- Mr George Baden, Jacques Delvaus and Ernest Lecuit were liquidators of the Luxembourg Mutual Investment Fund.
- They claimed that Société Générale owed it $4,009,697.91, which it held for its customer, the Bahamas Commonwealth Bank Ltd (BCB) in a trust account.
- In May 1973, it followed BCB’s instructions, in an arrangement with Algemene Bank, transferred the money to Banco Nacional de Panama, to a non-trust account in BCB’s name.
- Baden claimed that these actions made Société Générale a constructive trustee, and therefore had a duty to account.
- Alternatively, Baden claimed that Société Générale owed Baden a duty of care, and that it was liable in damages for the loss suffered.
- Société Générale was not liable because it had no knowledge at the time of the fraud in which it assisted.
- The relevant knowledge had to be knowledge of the facts. Recklessly refraining to make enquiries that a reasonable banker would have made would be enough to indicate knowledge of something awry.
- A banker had an obligation to comply with lawful instructions, save in exceptional circumstances, in which it came under a duty to enquire about the true nature of the transaction.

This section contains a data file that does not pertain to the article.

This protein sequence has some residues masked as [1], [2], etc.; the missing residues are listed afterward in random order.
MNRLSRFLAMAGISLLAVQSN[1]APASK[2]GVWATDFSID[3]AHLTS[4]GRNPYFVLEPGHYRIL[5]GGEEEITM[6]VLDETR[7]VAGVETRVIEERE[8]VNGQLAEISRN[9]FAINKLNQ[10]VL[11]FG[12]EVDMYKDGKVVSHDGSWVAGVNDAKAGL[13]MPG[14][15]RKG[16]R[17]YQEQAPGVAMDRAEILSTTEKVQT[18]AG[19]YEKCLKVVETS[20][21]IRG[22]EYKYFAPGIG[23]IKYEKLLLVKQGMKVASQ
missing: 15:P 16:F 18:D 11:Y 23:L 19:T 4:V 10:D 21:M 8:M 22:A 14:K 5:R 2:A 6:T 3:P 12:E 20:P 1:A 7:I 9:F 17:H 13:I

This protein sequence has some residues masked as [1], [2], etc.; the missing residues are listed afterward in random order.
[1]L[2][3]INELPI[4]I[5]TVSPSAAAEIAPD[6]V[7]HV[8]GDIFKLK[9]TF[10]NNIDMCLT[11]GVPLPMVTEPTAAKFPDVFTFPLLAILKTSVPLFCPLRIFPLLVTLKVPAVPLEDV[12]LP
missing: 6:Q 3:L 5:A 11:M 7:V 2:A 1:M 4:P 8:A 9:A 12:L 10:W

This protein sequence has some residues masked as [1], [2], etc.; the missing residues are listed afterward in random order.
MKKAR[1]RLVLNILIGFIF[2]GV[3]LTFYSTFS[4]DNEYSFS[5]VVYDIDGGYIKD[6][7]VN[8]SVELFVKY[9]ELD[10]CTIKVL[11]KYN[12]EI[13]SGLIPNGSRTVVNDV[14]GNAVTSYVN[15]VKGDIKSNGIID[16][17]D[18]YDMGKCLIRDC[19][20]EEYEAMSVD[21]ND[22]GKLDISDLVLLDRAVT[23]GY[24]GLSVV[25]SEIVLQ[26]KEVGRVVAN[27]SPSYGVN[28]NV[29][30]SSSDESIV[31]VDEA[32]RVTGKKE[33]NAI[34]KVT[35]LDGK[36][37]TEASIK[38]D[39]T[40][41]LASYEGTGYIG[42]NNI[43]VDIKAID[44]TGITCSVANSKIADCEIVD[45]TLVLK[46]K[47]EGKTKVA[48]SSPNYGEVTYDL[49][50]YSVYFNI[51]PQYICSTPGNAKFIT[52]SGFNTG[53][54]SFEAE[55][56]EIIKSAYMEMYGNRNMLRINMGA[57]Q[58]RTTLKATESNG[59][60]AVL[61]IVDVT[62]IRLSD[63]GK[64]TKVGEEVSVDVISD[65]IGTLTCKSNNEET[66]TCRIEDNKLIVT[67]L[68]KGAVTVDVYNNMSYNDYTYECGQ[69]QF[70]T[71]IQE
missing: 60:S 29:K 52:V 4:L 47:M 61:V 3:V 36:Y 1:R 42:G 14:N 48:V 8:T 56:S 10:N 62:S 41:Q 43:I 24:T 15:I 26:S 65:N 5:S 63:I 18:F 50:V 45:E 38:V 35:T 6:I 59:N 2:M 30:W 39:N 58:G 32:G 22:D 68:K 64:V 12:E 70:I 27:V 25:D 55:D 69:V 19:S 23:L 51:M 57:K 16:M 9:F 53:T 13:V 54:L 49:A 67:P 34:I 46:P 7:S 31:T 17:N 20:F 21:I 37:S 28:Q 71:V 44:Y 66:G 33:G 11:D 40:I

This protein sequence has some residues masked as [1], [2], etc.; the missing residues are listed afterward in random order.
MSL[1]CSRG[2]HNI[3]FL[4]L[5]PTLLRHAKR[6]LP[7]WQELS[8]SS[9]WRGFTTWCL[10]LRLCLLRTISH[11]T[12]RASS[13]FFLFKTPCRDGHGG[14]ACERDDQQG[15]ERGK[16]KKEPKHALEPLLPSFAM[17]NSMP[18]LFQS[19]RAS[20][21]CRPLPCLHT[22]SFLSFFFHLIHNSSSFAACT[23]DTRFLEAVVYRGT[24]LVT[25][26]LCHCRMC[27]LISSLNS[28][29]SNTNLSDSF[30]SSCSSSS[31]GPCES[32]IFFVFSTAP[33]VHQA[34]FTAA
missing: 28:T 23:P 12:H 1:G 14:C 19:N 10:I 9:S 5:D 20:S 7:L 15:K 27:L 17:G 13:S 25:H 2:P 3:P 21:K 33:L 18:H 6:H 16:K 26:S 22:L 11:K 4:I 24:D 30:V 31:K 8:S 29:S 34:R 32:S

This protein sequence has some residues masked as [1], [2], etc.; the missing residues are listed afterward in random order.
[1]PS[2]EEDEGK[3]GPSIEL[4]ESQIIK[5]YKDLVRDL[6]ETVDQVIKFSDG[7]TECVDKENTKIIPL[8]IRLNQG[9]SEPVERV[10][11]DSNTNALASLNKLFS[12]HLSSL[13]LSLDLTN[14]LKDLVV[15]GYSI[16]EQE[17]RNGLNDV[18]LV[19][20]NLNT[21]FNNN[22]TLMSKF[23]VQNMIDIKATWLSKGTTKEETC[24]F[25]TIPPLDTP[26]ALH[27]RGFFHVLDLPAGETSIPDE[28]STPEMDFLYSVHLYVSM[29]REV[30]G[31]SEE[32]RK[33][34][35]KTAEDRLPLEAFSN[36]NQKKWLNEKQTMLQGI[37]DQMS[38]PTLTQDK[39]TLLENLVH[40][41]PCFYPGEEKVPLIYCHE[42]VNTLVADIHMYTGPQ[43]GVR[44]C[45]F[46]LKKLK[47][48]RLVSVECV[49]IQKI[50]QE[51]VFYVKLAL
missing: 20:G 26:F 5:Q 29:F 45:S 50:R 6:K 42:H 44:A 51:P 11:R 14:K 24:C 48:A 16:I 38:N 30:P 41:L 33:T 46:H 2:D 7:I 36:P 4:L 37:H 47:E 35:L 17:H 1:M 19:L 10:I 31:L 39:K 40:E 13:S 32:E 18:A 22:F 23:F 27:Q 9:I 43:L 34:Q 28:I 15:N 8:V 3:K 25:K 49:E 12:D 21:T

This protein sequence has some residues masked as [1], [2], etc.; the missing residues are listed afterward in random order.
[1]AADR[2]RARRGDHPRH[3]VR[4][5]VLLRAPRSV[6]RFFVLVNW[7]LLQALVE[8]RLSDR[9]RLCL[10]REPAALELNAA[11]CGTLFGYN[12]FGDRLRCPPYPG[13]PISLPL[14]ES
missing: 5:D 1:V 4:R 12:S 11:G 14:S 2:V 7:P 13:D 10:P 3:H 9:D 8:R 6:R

“What types of knowledge are relevant for the purposes of constructive trusteeship? Mr. Price submits that knowledge can comprise any one of five different mental states which he described as follows: (i) actual knowledge; (ii) wilfully shutting one’s eyes to the obvious; (iii) wilfully and recklessly failing to make such inquiries as an honest and reasonable man would make; (iv) knowledge of circumstances which would indicate the facts to an honest and reasonable man; (v) knowledge of circumstances which would put an honest and reasonable man on inquiry.”
(Peter Gibson J)
The above quote is what is referred to as the “Baden knowledge scale”.
The first four levels of the Baden scale were confirmed in Farah Constructions v Say-Dee.
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